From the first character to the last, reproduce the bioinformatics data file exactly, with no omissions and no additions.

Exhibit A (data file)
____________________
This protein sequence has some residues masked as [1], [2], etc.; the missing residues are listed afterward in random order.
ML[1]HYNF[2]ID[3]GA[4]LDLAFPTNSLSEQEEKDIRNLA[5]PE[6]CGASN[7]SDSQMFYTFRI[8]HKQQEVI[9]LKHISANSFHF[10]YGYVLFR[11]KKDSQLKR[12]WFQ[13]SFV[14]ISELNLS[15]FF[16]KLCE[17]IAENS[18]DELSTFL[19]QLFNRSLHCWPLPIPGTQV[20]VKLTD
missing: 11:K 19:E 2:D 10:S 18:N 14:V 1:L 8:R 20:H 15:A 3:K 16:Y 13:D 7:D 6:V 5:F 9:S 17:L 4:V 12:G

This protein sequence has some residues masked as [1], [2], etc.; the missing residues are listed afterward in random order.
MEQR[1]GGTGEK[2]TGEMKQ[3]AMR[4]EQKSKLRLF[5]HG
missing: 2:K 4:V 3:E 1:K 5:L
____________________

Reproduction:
This protein sequence has some residues masked as [1], [2], etc.; the missing residues are listed afterward in random order.
ML[1]HYNF[2]ID[3]GA[4]LDLAFPTNSLSEQEEKDIRNLA[5]PE[6]CGASN[7]SDSQMFYTFRI[8]HKQQEVI[9]LKHISANSFHF[10]YGYVLFR[11]KKDSQLKR[12]WFQ[13]SFV[14]ISELNLS[15]FF[16]KLCE[17]IAENS[18]DELSTFL[19]QLFNRSLHCWPLPIPGTQV[20]VKLTD
missing: 11:K 19:E 2:D 10:S 18:N 14:V 1:L 8:R 20:H 15:A 3:K 16:Y 13:D 7:D 6:V 5:F 9:S 17:L 4:V 12:G

This protein sequence has some residues masked as [1], [2], etc.; the missing residues are listed afterward in random order.
MEQR[1]GGTGEK[2]TGEMKQ[3]AMR[4]EQKSKLRLF[5]HG
missing: 2:K 4:V 3:E 1:K 5:L